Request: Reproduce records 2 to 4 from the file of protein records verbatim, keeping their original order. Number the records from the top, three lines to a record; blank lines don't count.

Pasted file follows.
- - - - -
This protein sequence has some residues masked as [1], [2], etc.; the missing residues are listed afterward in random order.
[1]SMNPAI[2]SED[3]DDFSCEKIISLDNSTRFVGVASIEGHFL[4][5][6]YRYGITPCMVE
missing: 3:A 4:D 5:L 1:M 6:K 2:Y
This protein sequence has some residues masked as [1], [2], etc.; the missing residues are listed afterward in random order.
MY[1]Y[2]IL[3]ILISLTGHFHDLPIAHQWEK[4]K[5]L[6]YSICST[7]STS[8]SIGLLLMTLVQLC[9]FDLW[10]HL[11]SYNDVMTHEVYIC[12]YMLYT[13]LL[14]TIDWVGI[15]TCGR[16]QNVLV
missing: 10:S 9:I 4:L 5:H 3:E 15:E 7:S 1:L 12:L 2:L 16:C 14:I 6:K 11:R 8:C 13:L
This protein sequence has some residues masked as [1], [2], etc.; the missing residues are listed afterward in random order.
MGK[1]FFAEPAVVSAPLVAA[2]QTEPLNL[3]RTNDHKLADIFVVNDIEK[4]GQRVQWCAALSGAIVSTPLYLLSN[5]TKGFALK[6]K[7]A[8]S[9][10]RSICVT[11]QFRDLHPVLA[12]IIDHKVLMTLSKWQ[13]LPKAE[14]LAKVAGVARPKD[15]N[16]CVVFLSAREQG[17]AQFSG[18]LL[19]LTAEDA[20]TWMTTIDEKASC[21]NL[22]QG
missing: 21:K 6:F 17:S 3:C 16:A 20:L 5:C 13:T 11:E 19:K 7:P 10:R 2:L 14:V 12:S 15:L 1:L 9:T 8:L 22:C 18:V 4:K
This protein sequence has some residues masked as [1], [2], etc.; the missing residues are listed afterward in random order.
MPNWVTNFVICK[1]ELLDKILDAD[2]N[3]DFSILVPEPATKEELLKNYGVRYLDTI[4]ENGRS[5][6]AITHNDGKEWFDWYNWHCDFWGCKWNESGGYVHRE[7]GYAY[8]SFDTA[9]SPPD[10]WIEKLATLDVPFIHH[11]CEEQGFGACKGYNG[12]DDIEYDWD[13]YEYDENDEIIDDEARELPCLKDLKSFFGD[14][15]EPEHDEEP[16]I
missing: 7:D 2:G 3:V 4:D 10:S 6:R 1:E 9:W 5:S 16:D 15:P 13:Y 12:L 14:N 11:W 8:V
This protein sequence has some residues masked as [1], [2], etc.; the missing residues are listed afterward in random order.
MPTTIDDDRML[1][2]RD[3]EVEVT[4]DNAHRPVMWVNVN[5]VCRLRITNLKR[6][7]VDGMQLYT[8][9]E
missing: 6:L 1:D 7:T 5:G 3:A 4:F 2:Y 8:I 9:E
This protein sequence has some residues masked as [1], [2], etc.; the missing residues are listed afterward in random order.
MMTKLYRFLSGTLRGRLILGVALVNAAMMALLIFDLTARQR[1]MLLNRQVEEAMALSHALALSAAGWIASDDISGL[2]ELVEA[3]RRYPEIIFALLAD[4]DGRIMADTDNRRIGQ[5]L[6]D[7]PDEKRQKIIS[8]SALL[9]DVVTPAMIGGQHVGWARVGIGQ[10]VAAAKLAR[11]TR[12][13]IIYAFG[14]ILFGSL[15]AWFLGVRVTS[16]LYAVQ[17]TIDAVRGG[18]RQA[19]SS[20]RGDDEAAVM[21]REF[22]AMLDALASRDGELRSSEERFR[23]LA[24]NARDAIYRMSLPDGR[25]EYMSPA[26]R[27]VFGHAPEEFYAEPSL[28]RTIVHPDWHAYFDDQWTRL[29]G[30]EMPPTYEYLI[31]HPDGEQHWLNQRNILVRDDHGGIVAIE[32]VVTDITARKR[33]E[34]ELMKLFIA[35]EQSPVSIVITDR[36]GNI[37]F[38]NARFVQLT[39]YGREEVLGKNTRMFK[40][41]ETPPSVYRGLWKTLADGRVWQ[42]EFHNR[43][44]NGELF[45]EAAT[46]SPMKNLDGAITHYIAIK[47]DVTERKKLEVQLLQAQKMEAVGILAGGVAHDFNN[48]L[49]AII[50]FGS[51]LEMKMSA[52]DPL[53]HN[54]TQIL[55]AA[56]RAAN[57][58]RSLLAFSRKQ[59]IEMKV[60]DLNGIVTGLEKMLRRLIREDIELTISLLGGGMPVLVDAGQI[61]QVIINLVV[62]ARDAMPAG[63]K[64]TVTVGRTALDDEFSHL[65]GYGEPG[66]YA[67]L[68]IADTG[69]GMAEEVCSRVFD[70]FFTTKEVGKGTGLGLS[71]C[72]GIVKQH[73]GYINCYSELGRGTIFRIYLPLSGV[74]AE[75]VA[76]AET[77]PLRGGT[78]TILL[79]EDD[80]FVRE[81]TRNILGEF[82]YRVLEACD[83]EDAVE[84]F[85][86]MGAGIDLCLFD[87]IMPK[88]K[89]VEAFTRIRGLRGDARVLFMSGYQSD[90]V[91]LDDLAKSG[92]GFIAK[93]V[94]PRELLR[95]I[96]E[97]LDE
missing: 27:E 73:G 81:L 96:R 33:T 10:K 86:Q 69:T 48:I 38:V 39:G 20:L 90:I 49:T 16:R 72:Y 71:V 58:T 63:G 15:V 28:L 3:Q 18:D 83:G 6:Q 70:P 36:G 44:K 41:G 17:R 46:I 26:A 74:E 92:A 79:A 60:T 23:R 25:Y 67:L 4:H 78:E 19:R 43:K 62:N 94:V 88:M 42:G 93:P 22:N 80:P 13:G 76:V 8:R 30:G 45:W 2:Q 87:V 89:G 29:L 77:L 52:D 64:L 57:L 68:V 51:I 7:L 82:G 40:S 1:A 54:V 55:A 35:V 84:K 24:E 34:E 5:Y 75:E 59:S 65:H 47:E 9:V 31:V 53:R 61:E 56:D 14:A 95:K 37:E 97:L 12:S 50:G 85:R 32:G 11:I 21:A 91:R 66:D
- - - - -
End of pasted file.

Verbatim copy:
This protein sequence has some residues masked as [1], [2], etc.; the missing residues are listed afterward in random order.
MY[1]Y[2]IL[3]ILISLTGHFHDLPIAHQWEK[4]K[5]L[6]YSICST[7]STS[8]SIGLLLMTLVQLC[9]FDLW[10]HL[11]SYNDVMTHEVYIC[12]YMLYT[13]LL[14]TIDWVGI[15]TCGR[16]QNVLV
missing: 10:S 9:I 4:L 5:H 3:E 15:E 7:S 1:L 12:L 2:L 16:C 14:I 6:K 11:R 8:C 13:L
This protein sequence has some residues masked as [1], [2], etc.; the missing residues are listed afterward in random order.
MGK[1]FFAEPAVVSAPLVAA[2]QTEPLNL[3]RTNDHKLADIFVVNDIEK[4]GQRVQWCAALSGAIVSTPLYLLSN[5]TKGFALK[6]K[7]A[8]S[9][10]RSICVT[11]QFRDLHPVLA[12]IIDHKVLMTLSKWQ[13]LPKAE[14]LAKVAGVARPKD[15]N[16]CVVFLSAREQG[17]AQFSG[18]LL[19]LTAEDA[20]TWMTTIDEKASC[21]NL[22]QG
missing: 21:K 6:F 17:S 3:C 16:A 20:L 5:C 13:T 11:E 19:K 7:P 10:R 2:L 14:V 12:S 15:L 1:L 9:T 8:L 22:C 18:V 4:K
This protein sequence has some residues masked as [1], [2], etc.; the missing residues are listed afterward in random order.
MPNWVTNFVICK[1]ELLDKILDAD[2]N[3]DFSILVPEPATKEELLKNYGVRYLDTI[4]ENGRS[5][6]AITHNDGKEWFDWYNWHCDFWGCKWNESGGYVHRE[7]GYAY[8]SFDTA[9]SPPD[10]WIEKLATLDVPFIHH[11]CEEQGFGACKGYNG[12]DDIEYDWD[13]YEYDENDEIIDDEARELPCLKDLKSFFGD[14][15]EPEHDEEP[16]I
missing: 7:D 2:G 3:V 4:D 10:S 6:R 1:E 9:W 5:S 16:D 15:P 13:Y 12:L 14:N 11:W 8:V